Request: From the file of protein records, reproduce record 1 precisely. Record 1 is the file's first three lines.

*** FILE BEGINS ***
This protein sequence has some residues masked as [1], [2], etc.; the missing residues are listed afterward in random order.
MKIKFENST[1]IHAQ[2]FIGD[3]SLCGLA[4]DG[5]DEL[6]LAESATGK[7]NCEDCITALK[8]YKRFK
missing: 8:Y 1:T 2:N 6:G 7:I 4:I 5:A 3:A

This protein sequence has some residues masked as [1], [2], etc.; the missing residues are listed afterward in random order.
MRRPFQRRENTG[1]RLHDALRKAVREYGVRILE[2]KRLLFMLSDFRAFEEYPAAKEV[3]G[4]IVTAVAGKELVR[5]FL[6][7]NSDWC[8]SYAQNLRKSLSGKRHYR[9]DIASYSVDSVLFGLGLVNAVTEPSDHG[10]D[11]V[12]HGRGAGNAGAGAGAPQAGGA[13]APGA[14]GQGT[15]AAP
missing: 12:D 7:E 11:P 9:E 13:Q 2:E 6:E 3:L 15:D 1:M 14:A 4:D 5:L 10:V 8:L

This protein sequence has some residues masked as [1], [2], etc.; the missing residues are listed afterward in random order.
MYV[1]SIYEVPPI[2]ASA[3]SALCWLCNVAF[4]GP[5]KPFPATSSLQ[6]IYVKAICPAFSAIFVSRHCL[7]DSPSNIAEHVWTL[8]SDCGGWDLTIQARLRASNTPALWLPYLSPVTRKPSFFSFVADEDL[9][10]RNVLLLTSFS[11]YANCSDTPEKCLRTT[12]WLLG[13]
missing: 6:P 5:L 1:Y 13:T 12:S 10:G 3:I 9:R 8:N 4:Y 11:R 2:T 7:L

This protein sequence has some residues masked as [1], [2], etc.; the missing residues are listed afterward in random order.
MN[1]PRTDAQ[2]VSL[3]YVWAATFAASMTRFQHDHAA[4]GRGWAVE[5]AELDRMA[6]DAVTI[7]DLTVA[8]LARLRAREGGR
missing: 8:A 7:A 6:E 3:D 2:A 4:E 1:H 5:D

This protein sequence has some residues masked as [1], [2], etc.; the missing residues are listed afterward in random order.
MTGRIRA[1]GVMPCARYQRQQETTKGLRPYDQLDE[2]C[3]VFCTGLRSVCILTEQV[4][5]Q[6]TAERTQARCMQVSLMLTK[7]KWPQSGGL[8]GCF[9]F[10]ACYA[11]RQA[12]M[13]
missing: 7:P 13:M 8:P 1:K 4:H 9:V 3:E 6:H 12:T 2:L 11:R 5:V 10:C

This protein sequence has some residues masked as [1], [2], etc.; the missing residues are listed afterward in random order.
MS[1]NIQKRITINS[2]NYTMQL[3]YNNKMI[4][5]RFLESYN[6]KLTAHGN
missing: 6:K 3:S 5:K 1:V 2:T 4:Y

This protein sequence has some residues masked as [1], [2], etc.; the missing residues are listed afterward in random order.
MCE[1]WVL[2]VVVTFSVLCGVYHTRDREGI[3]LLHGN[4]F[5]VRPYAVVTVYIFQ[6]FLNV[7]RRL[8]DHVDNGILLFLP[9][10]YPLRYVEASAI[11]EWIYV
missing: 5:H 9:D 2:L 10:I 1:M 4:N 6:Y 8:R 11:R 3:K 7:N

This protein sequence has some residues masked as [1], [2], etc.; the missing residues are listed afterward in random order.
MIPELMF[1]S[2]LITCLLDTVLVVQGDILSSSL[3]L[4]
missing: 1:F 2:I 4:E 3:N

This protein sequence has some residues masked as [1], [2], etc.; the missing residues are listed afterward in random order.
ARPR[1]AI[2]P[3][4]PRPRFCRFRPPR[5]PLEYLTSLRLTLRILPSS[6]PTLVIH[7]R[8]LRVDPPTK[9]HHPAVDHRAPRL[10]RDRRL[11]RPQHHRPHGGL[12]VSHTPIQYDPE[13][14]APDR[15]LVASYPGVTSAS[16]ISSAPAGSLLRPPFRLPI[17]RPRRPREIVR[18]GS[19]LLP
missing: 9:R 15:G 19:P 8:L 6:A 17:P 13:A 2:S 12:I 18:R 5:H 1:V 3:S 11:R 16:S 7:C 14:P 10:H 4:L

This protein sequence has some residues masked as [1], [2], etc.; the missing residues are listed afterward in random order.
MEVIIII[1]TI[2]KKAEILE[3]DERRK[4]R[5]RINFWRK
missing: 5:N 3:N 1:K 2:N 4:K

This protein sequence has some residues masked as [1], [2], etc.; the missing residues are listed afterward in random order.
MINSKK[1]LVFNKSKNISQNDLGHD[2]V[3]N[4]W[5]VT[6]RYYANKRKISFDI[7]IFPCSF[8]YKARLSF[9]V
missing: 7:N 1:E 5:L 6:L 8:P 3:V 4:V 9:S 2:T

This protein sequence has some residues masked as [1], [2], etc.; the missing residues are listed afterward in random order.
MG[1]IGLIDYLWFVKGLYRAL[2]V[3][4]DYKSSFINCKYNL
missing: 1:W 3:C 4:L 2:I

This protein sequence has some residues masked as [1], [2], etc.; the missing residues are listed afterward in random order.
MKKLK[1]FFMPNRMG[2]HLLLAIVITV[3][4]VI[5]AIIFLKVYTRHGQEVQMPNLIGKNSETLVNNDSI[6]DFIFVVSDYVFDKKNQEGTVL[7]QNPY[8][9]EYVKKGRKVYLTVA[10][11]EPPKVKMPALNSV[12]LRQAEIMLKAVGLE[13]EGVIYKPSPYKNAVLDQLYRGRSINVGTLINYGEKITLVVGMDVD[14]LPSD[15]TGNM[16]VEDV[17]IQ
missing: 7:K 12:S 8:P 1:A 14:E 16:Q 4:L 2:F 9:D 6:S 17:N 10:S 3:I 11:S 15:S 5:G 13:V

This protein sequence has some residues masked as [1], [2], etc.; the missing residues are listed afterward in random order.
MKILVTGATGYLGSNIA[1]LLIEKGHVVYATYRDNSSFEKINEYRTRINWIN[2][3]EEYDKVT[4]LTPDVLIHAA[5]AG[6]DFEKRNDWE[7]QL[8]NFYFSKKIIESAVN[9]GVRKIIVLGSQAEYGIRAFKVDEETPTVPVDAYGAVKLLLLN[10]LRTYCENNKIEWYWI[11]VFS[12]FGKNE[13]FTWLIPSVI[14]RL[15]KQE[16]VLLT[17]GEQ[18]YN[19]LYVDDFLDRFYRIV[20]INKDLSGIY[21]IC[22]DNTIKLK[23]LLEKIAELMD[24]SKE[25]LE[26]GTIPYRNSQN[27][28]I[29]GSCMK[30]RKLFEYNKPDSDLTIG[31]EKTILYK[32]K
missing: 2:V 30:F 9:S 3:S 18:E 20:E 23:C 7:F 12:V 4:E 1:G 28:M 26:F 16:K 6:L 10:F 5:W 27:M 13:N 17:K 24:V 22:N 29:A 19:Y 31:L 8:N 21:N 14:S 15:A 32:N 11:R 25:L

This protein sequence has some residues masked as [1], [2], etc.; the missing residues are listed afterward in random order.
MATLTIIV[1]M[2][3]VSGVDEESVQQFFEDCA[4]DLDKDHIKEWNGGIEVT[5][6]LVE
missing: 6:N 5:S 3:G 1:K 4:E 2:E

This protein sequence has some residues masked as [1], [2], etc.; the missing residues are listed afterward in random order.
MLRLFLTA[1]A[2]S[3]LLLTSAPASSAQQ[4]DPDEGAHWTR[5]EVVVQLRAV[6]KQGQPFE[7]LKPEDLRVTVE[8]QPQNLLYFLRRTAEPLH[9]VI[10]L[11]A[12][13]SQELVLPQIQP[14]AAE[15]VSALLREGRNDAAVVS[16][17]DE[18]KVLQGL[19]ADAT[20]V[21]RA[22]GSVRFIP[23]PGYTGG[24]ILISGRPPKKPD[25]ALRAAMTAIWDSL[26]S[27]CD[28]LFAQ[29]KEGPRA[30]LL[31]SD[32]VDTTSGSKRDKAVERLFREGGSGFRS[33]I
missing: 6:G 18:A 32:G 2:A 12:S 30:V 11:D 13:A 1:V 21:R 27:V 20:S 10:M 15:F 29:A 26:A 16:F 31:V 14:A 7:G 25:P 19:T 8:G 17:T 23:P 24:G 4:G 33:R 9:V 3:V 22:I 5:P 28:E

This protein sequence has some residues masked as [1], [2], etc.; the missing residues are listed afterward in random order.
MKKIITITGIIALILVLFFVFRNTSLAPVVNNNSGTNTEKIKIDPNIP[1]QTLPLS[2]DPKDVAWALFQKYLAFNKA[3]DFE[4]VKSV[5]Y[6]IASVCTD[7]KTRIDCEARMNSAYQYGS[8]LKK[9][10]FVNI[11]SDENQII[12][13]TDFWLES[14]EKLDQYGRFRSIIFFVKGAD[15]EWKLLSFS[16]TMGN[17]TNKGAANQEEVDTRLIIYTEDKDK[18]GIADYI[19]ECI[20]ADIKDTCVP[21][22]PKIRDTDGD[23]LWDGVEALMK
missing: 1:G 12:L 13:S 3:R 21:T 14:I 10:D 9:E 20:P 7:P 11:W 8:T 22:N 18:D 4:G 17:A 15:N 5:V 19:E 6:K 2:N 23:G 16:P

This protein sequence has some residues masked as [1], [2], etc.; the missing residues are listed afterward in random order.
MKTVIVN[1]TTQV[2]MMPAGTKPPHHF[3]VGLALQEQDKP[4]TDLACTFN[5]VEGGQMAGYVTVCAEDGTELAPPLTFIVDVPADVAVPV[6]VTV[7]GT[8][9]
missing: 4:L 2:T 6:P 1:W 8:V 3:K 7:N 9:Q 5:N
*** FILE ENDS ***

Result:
This protein sequence has some residues masked as [1], [2], etc.; the missing residues are listed afterward in random order.
MKIKFENST[1]IHAQ[2]FIGD[3]SLCGLA[4]DG[5]DEL[6]LAESATGK[7]NCEDCITALK[8]YKRFK
missing: 8:Y 1:T 2:N 6:G 7:I 4:I 5:A 3:A